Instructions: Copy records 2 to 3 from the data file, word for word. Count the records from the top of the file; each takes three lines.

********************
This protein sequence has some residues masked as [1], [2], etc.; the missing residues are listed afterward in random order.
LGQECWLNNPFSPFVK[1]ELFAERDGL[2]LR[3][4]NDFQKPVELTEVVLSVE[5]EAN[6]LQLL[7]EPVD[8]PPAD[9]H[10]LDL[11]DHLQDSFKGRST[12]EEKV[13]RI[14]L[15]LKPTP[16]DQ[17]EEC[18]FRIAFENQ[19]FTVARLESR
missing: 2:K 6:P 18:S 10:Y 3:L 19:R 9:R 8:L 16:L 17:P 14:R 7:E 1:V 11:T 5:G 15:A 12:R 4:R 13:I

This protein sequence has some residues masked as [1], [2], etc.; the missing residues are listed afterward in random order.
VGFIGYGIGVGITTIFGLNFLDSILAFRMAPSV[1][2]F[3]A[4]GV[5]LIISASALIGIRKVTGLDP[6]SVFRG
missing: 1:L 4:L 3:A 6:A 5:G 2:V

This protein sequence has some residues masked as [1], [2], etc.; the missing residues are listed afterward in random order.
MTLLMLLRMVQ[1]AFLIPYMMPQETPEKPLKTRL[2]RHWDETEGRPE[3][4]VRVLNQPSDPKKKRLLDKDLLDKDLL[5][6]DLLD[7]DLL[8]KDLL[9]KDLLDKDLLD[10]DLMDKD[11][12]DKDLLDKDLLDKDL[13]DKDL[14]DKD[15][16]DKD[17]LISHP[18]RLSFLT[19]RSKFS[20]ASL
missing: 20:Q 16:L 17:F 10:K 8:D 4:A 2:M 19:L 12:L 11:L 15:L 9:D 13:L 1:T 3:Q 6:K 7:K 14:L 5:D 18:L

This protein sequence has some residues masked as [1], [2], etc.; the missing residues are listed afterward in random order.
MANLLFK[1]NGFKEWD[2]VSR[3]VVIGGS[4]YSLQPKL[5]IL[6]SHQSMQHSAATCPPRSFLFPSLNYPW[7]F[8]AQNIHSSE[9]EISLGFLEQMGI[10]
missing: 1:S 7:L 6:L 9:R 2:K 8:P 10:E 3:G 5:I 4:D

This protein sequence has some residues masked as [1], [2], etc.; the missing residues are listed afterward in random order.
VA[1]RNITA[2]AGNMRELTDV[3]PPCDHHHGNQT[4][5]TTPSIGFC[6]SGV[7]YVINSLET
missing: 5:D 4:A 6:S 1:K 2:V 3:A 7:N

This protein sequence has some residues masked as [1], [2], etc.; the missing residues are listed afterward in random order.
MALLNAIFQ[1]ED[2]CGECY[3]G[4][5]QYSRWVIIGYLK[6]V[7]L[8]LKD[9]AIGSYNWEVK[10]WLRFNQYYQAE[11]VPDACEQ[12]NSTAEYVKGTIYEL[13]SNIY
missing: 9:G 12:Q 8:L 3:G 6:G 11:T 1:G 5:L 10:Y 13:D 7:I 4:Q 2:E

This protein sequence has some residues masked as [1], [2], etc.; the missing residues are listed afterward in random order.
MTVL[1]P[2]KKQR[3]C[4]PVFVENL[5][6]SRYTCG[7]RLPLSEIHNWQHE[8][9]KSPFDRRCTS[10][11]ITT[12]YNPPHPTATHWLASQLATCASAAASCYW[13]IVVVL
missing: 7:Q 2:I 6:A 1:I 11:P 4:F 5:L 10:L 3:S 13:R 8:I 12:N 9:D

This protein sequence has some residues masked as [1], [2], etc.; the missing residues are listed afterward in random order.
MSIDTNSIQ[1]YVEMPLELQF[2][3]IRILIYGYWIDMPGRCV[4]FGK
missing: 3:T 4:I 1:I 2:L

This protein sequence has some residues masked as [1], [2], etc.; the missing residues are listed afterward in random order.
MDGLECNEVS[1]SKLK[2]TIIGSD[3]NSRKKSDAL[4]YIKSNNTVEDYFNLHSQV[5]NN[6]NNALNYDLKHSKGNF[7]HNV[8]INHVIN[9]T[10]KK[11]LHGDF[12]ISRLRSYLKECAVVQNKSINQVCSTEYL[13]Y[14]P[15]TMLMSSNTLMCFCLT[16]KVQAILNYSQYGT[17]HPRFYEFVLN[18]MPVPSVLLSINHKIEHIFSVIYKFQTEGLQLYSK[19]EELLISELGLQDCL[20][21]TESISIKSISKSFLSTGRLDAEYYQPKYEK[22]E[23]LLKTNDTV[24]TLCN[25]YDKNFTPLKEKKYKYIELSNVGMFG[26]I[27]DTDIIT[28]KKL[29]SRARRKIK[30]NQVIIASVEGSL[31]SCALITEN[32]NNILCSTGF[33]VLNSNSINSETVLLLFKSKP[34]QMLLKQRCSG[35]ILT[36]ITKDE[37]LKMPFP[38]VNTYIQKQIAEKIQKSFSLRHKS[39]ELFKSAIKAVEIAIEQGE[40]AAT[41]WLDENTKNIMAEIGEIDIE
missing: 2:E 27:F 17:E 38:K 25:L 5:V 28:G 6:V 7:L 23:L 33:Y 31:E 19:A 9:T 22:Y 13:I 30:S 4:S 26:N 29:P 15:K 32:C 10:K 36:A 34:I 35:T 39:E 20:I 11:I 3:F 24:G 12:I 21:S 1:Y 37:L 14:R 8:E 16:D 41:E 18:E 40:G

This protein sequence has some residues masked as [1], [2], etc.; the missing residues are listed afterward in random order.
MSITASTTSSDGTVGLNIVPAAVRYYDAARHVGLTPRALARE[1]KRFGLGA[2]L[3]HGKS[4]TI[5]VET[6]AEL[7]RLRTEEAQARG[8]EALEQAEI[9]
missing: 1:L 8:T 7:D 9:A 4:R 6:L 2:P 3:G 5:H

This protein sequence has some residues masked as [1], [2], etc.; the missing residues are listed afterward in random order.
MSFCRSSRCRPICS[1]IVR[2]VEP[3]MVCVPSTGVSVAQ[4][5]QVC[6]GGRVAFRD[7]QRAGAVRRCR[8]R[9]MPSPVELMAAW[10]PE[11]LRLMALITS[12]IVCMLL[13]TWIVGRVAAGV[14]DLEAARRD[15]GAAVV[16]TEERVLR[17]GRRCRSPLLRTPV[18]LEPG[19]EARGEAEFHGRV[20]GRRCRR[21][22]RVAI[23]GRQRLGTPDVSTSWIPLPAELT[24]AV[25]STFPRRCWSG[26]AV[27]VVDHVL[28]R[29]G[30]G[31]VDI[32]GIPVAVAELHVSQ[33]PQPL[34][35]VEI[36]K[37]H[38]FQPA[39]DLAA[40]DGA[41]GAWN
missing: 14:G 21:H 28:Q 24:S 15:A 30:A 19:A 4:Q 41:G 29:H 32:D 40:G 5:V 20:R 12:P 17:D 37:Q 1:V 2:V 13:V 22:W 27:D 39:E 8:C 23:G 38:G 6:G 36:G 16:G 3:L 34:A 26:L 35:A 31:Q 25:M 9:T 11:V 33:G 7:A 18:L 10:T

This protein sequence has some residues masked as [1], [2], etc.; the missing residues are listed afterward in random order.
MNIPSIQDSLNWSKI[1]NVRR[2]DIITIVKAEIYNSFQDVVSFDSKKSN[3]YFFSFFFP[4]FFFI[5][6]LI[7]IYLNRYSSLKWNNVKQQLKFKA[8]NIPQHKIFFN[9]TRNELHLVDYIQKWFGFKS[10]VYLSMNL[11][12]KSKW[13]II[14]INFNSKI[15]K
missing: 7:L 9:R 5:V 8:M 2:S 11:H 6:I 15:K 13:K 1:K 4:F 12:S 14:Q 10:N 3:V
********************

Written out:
This protein sequence has some residues masked as [1], [2], etc.; the missing residues are listed afterward in random order.
VGFIGYGIGVGITTIFGLNFLDSILAFRMAPSV[1][2]F[3]A[4]GV[5]LIISASALIGIRKVTGLDP[6]SVFRG
missing: 1:L 4:L 3:A 6:A 5:G 2:V

This protein sequence has some residues masked as [1], [2], etc.; the missing residues are listed afterward in random order.
MTLLMLLRMVQ[1]AFLIPYMMPQETPEKPLKTRL[2]RHWDETEGRPE[3][4]VRVLNQPSDPKKKRLLDKDLLDKDLL[5][6]DLLD[7]DLL[8]KDLL[9]KDLLDKDLLD[10]DLMDKD[11][12]DKDLLDKDLLDKDL[13]DKDL[14]DKD[15][16]DKD[17]LISHP[18]RLSFLT[19]RSKFS[20]ASL
missing: 20:Q 16:L 17:F 10:K 8:D 4:A 2:M 19:L 12:L 11:L 15:L 9:D 13:L 1:T 3:Q 6:K 7:K 14:L 5:D 18:L